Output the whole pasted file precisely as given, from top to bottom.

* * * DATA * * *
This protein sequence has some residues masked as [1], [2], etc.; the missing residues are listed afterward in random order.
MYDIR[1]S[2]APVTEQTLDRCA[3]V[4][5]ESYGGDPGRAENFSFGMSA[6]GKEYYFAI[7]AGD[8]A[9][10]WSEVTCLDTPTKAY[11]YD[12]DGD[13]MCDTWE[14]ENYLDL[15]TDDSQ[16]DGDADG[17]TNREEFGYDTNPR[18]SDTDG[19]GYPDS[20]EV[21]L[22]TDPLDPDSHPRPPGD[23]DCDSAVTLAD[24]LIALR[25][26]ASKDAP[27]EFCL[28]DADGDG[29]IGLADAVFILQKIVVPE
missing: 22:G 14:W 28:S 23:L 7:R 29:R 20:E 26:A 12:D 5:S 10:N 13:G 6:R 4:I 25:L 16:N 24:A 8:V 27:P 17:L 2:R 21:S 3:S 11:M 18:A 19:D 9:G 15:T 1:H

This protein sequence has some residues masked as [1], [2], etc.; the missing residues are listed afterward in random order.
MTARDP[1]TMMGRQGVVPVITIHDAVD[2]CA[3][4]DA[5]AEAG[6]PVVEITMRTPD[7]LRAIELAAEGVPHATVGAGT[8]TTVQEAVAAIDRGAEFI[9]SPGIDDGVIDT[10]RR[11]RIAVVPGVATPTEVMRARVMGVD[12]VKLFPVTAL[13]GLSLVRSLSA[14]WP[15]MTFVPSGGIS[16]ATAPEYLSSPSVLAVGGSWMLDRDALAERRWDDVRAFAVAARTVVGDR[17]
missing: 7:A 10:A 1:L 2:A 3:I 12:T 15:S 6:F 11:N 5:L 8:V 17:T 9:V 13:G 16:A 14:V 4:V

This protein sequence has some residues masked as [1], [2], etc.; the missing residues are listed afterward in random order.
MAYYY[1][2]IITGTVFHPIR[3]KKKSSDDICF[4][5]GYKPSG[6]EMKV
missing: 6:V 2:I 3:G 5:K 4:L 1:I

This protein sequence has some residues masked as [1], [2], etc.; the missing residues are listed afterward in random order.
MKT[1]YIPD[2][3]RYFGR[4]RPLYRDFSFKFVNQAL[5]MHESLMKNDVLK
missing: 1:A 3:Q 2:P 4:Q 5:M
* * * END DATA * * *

This protein sequence has some residues masked as [1], [2], etc.; the missing residues are listed afterward in random order.
MYDIR[1]S[2]APVTEQTLDRCA[3]V[4][5]ESYGGDPGRAENFSFGMSA[6]GKEYYFAI[7]AGD[8]A[9][10]WSEVTCLDTPTKAY[11]YD[12]DGD[13]MCDTWE[14]ENYLDL[15]TDDSQ[16]DGDADG[17]TNREEFGYDTNPR[18]SDTDG[19]GYPDS[20]EV[21]L[22]TDPLDPDSHPRPPGD[23]DCDSAVTLAD[24]LIALR[25][26]ASKDAP[27]EFCL[28]DADGDG[29]IGLADAVFILQKIVVPE
missing: 22:G 14:W 28:S 23:L 7:R 29:R 20:E 26:A 12:D 5:S 10:N 13:G 6:R 4:I 25:L 16:N 24:A 8:V 27:P 17:L 2:R 21:S 3:S 11:M 18:A 19:D 9:G 15:T 1:H

This protein sequence has some residues masked as [1], [2], etc.; the missing residues are listed afterward in random order.
MTARDP[1]TMMGRQGVVPVITIHDAVD[2]CA[3][4]DA[5]AEAG[6]PVVEITMRTPD[7]LRAIELAAEGVPHATVGAGT[8]TTVQEAVAAIDRGAEFI[9]SPGIDDGVIDT[10]RR[11]RIAVVPGVATPTEVMRARVMGVD[12]VKLFPVTAL[13]GLSLVRSLSA[14]WP[15]MTFVPSGGIS[16]ATAPEYLSSPSVLAVGGSWMLDRDALAERRWDDVRAFAVAARTVVGDR[17]
missing: 7:A 10:A 1:L 2:A 3:I 12:T 15:S 6:F 11:N 5:L 8:V 17:T 9:V 13:G 16:A 14:V 4:V

This protein sequence has some residues masked as [1], [2], etc.; the missing residues are listed afterward in random order.
MAYYY[1][2]IITGTVFHPIR[3]KKKSSDDICF[4][5]GYKPSG[6]EMKV
missing: 6:V 2:I 3:G 5:K 4:L 1:I

This protein sequence has some residues masked as [1], [2], etc.; the missing residues are listed afterward in random order.
MKT[1]YIPD[2][3]RYFGR[4]RPLYRDFSFKFVNQAL[5]MHESLMKNDVLK
missing: 1:A 3:Q 2:P 4:Q 5:M